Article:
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Jobber’s TechWeek Series: Detroit – By UB Ciminieri

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Author: UB Ciminieri, Creative Director at

Jobber took to the skies and traveled to Detroit for our first Techweek. Techweek is building the world’s largest community-driven tech platform to support tech entrepreneurship across the world. This takes shape in the form of a weeklong series of events in each city, hosted by different co-working spaces and other tech venues. Their 2016 series started in Detroit and continues to Chicago, Toronto, Kansas City, New York, Miami, Dallas and Los Angeles throughout the rest of the year.

Check out our Facebook Live Interview with CEO Amanda Signorelli for some insight into their mission and how Techweek chooses which cities to visit.

I want to talk about Detroit specifically. What an amazing experience it has been to travel back in time as I imagine what it would have been like to be part of the birth of Downtown Denver’s technology community. Only in the last year or two has Detroit seen a resurgence of energy throughout downtown, with new restaurants and bars planting their flags and companies like Amazon and Quicken Loans having a major presence.

Then you add in a growing number of co-working and collaborative workspaces, like TechTown and Bamboo Detroit, and coding boot camps like Grand Circus, and you have yourself the beginnings of what could be a major tech hub in the United States in the coming years. It’s so small now that all the startups and founders know each other very well, but that’s how it starts right?

This is just one of many tech hubs starting to grow across the country, and even across the globe. I believe, and it’s now one of Jobber’s missions, that we need to connect all these tech hubs through one platform and showcase each one’s unique community and value propositions. It’s not just Silicon Valley anymore. By connecting all these hubs, we give each one the opportunity to collaborate, share and learn from each other so that we build this truly interconnected “Smart Grid” system of technologically advanced cities. And before you know it, we’re the Borg. I kid, but we can truly start to see how technology will bring all of us even that much closer to each other and help us change how we live, for the better.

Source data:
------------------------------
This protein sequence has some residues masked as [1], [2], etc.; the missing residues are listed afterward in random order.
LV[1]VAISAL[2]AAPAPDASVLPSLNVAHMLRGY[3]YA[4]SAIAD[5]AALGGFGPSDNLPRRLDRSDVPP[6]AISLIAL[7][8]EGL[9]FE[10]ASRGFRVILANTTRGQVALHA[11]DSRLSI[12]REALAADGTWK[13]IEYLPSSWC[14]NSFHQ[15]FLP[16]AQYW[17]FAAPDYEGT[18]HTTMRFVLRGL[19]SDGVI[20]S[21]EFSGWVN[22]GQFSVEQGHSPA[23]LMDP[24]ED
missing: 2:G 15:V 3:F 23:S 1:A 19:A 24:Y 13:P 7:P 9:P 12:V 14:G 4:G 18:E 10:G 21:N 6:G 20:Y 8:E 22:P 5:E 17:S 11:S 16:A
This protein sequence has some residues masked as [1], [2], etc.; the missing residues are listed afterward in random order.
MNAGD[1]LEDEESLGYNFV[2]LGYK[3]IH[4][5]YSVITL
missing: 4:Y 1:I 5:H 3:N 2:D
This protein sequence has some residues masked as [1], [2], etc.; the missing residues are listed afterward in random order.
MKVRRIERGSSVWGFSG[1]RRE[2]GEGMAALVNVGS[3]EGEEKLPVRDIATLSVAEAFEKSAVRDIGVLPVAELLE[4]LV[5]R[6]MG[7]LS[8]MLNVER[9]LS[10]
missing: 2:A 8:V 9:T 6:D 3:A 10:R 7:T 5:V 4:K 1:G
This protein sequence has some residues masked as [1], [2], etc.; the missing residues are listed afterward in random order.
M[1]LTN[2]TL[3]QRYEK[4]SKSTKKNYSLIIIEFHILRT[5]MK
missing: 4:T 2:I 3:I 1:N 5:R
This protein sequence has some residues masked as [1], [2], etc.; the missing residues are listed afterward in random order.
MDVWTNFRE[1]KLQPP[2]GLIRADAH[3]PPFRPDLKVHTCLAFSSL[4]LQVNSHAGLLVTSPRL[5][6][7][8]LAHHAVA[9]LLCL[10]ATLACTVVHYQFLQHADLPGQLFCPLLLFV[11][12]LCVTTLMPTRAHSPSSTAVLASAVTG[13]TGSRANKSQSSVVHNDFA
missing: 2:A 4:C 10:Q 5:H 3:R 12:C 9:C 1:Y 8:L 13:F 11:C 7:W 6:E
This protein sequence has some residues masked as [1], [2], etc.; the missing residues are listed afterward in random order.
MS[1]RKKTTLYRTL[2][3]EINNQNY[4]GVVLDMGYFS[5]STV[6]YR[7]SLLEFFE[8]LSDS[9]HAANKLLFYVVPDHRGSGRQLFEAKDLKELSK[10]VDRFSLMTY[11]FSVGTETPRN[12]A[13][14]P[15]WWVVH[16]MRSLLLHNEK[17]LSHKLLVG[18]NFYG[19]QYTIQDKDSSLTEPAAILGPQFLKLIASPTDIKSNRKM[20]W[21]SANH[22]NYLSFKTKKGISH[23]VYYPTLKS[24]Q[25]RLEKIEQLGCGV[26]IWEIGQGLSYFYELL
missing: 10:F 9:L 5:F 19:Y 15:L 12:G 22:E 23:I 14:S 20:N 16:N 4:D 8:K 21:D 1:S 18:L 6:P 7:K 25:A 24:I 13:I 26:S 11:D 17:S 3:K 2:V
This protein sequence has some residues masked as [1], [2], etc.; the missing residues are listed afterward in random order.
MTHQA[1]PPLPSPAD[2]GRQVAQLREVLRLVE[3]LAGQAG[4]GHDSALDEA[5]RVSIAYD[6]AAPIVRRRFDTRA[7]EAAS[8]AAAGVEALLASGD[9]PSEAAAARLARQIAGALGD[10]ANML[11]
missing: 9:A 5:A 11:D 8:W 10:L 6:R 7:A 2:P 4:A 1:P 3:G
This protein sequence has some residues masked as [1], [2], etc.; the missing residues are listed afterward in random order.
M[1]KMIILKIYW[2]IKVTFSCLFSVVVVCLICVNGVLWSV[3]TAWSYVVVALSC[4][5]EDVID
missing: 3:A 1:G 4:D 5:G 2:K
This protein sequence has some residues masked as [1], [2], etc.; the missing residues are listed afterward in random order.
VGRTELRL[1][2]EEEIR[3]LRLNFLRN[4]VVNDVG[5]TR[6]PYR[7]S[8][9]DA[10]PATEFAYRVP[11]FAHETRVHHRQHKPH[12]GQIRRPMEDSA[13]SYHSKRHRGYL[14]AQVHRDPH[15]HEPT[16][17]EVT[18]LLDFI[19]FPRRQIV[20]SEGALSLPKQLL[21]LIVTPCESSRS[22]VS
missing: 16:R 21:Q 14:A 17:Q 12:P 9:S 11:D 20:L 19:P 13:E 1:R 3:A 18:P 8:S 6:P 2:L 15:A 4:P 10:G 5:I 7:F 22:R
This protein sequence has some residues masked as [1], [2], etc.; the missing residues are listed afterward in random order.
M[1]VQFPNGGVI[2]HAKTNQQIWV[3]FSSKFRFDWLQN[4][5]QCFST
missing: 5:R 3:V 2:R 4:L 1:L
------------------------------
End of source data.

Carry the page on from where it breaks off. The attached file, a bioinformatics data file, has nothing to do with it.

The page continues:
Back to Detroit. This city is hungry. And diverse. And excited. They are open to collaboration, connectivity and out of the box ideas for making this a great city again. And they know that they can’t rely on the automotive industry in its entirety to do that. Yes, they’re built on a foundation of manufacturing and engineering, which is great because that leads naturally into technology, and it’s technology that will help them grow and thrive again.

What I’m truly interested in understanding is what makes each tech hub unique. Detroit has grit. They experienced a massive fleeing from the city that left the city to waste away. Truth is, it created this blank slate that brings with it an affordable way to live and start your own company. This is why technical talent is flocking away from the coasts to The Motor City.

A consequence of this influx of talent and entrepreneurship is that it’s forcing Detroit to fix things – turning old historic buildings left vacant for years into new work and social places; and taking a hard look at its school system (not unlike most places in the US) because this new talent moving in will want or already have families, and their children will need education, so they’ll demand it.

Detroit’s other unique factor is its diversity. They thrive on it here. It’s what gives Detroit its greatest chance at succeeding. And I think the rest of us could learn a thing or two about diversity from this tech hub. There are no boundaries here because they are so thirsty to become Detroit again.

I’m now even more excited about the technology industry because of what I’ve witnessed here in Detroit. The innovation and growth coming out of Detroit’s unique challenges will certainly impact the way we all do many things in the future. And that’s why we can’t continue to all live in our little tech bubbles. We have to burst through and connect our tech hubs together to form a Federation if you will (too many Star Trek references?). I think that’s how we continue to take major leaps into the future because guess what? It’s coming and we can’t stop it, so let’s help it get here a little sooner, together.

Check out some of our other TechWeek interviews/video on our Facebook page:

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UB Ciminieri

About UB Ciminieri

UB is the Chief Editor at JobberTechTalk. You'll often find him at events around the country checking out growing tech hubs and the latest startups!